On August 01, 2018, my life changed entirely in ways I had not imagined. A part of me died, while a new me was born out of the horrors I filmed right from the frontline, writes Zimbabwean journalist Maynard Manyowa.
On August 01, 2018, my life changed entirely in ways I had not imagined when I woke up that day. A part of me died, while a new me was born out of the horrors I filmed, right from the frontline.
A group of protesters besieged the Zimbabwe Electoral Commission’s Results Centre at the Rainbow Towers Hotel in the capital, Harare.
They protested peacefully and co-operated with police. It was quite an incredible sight, watching protesters pave way for traffic, taking turns with the police to open and close the gate.
Some 20 minutes later, they left. Some one hour later they returned, with new company. Armed with sticks and stones. This time cars were blocked, police were stoned. A few colleagues and I received a few bricks to the back as we fled.
Police did not retaliate. They considered the violence to be bait. The protesters soon left. Although with promises to return with reinforcements.
My cameras were rolling the entire time. A running video of all the protests can be found on my Facebook TimeLine here.
An hour later, the protesters, now clearly in their thousands returned. They erected burning barricades. They tore down Zanu PF campaign posters, which they burnt. They vandalised traffic lights and launched missiles into the Zanu PF Headquarters, located just outside Rainbow Towers.
Police reacted by launching water cannons. The protesters bricked the muzzle of both trucks, incapacitating them and causing them to flood.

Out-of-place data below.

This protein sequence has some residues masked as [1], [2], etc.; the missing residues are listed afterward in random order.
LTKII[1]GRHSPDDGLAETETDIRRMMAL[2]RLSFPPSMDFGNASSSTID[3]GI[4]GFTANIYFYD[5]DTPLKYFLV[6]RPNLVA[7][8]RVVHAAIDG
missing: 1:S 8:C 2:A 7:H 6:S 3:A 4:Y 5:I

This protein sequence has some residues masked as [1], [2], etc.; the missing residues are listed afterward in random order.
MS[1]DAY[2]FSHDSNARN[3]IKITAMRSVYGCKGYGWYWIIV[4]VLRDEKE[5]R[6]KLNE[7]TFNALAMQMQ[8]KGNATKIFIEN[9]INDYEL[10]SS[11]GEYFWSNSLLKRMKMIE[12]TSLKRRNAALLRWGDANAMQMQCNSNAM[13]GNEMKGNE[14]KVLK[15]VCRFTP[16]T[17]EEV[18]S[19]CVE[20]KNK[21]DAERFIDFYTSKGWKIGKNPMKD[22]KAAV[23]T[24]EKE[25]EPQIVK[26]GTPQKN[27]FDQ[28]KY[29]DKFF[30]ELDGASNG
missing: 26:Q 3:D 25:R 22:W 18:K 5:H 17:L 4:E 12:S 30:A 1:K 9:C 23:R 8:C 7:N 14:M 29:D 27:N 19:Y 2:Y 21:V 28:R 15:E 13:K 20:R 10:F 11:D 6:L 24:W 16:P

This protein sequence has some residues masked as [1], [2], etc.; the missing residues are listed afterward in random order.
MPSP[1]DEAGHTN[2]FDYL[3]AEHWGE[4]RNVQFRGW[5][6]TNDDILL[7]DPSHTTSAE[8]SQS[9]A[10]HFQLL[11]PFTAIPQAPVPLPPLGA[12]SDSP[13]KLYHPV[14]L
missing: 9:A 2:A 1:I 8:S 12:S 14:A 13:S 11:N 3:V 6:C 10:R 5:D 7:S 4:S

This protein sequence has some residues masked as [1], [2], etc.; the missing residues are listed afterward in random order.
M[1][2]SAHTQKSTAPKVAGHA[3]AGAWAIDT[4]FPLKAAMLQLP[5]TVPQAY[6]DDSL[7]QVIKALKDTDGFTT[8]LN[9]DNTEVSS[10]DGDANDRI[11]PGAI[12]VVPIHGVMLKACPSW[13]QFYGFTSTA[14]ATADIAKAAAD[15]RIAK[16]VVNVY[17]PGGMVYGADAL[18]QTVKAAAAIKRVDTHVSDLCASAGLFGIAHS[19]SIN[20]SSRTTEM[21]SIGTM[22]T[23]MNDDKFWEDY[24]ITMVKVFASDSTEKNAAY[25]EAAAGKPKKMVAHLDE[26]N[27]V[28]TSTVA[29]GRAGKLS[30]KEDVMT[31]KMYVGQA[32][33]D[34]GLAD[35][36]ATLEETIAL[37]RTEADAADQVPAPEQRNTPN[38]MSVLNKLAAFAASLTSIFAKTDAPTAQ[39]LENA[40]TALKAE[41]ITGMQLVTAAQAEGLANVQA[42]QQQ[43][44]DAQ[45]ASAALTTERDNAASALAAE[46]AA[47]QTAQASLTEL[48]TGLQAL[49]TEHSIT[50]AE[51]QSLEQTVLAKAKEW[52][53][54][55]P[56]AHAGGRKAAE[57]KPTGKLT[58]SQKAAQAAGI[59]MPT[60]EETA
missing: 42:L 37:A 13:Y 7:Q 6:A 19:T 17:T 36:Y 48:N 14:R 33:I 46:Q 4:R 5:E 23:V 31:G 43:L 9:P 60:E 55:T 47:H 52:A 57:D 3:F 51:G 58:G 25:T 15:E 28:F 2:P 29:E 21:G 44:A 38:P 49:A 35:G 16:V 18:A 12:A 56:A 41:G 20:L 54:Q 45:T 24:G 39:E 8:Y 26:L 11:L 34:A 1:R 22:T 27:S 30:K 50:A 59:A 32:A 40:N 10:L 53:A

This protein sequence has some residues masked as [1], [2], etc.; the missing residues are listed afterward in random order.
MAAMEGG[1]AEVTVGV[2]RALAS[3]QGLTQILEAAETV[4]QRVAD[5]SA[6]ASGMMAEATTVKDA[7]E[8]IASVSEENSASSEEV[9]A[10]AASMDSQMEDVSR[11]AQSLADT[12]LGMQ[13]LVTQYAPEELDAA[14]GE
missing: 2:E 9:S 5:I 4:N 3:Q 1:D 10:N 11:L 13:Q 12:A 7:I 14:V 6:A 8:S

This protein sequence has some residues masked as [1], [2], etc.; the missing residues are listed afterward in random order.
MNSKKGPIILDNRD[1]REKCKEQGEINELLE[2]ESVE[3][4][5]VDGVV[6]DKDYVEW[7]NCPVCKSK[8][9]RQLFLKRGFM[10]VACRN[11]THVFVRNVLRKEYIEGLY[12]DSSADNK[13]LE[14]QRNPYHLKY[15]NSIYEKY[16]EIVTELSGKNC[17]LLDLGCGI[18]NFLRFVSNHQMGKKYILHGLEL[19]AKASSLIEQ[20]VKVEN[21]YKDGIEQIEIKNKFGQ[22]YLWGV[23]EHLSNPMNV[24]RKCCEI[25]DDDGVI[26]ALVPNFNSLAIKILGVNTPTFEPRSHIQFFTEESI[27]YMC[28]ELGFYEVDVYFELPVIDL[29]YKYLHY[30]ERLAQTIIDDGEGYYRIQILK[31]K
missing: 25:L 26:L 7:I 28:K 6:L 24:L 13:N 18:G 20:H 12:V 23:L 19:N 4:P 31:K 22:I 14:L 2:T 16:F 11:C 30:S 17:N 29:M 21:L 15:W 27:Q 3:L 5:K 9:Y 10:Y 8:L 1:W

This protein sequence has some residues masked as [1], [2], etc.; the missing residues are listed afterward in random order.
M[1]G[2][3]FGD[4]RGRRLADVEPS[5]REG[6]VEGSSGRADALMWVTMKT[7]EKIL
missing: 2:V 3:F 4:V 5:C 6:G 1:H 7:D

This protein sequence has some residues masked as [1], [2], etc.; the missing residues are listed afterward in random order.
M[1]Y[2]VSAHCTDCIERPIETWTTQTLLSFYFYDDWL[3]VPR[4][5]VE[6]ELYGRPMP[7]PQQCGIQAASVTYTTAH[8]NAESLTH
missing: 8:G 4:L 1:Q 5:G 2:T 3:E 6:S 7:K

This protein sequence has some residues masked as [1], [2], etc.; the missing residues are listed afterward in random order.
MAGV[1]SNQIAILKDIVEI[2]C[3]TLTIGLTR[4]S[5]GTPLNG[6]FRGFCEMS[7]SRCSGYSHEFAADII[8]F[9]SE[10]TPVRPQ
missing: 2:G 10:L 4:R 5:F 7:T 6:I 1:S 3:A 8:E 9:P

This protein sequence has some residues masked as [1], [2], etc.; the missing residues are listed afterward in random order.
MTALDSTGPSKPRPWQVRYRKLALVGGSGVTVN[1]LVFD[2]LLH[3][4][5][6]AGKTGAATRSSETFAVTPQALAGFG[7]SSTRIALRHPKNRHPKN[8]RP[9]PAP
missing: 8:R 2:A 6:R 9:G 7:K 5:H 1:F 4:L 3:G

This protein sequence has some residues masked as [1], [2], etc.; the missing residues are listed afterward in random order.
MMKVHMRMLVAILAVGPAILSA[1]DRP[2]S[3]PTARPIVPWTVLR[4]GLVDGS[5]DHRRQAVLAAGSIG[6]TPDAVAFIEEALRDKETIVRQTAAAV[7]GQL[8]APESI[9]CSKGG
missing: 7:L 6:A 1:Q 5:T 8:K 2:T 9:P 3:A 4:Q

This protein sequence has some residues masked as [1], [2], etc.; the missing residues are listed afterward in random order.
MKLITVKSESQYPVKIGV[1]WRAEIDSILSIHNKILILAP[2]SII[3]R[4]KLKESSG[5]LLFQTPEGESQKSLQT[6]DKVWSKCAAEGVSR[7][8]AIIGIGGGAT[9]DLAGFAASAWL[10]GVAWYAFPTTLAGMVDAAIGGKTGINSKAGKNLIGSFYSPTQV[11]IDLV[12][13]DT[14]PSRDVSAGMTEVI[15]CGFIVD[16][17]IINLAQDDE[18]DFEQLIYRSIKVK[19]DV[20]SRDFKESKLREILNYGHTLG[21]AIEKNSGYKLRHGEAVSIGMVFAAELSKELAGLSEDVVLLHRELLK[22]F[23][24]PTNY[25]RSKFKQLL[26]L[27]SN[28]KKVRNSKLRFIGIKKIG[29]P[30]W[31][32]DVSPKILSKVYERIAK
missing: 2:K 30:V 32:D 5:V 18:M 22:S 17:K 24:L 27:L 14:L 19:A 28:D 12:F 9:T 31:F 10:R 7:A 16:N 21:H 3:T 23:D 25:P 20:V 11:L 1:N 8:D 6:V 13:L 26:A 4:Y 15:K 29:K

“We will need to get reinforcements. These trucks are no good now”, one officer said to me.
At this point the protesters had branched out into three different groups. Launching a cow horn formation. Police tried to move into the centre. To protect the ZEC results centre, Zanu PF HQ and ZEC’s Head office.
At this point, I made a decision, which I reflect on till today. I sent my candidate reporter away, and went straight into the epic centre, right in the middle of outraged protesters.
They had surrounded the police. They had the upper hand and could sense it. Stones were launched at the human barricade erected by police outside the ZEC Headquarters.
“We maybe minutes away from an Arab Spring here”, a colleague, uttered.
In the horizon, we could see smoke in all four corners of the city. Harare was burning, and tipping point was near.
I approached one of the police vans and tried to get an audience with the man who seemed in charge.
He brushed me off but took to his radio.
“We are overwhelmed. We need assistance.” He said.
Within minutes, I saw hordes of people fleeing from all directions, and strangely so in all directions.
Minutes later, I spotted a lone figure, in military camouflage.
“It looks like the army has been deployed.”, I can be heard saying in one of my videos.
Seconds later I saw a military truck, and about a dozen soldiers holding hand whips.
“Yes, the army has been deployed.”
As the army descended, and people fled, stones and bricks flew in all directions. I positioned myself, with a colleague, just next to the police human barricade.
As the soldiers chased protesters, and stones flew in all directions. There was a loud bang. The soldiers just in front of me crouched briefly, then drew their guns, and fired in the air.
“Are those gun shots.” I asked.
“Yes” a colleague responded.
“I can confirm, shots have been fired. The army has been deployed and shots have been fired.”
Someone once told me that journalists are born. They are not trained. In that single moment, I left the barricade and began moving behind the soldiers as they advanced deep into the city centre.
I kept filming. I kept commenting.
By this time, my city was a war zone. Gun shots. Bricks. Stones. Running battles. And, believe it or not, military helicopters flying low.
As we turned a corner, I saw a man, wearing a black t-shirt and black pants take two steps, launch into the air and drop like a stone. I knew something had happened. I ran towards him.
When I got there, people said, he is dead.
“No, he is still alive I said.”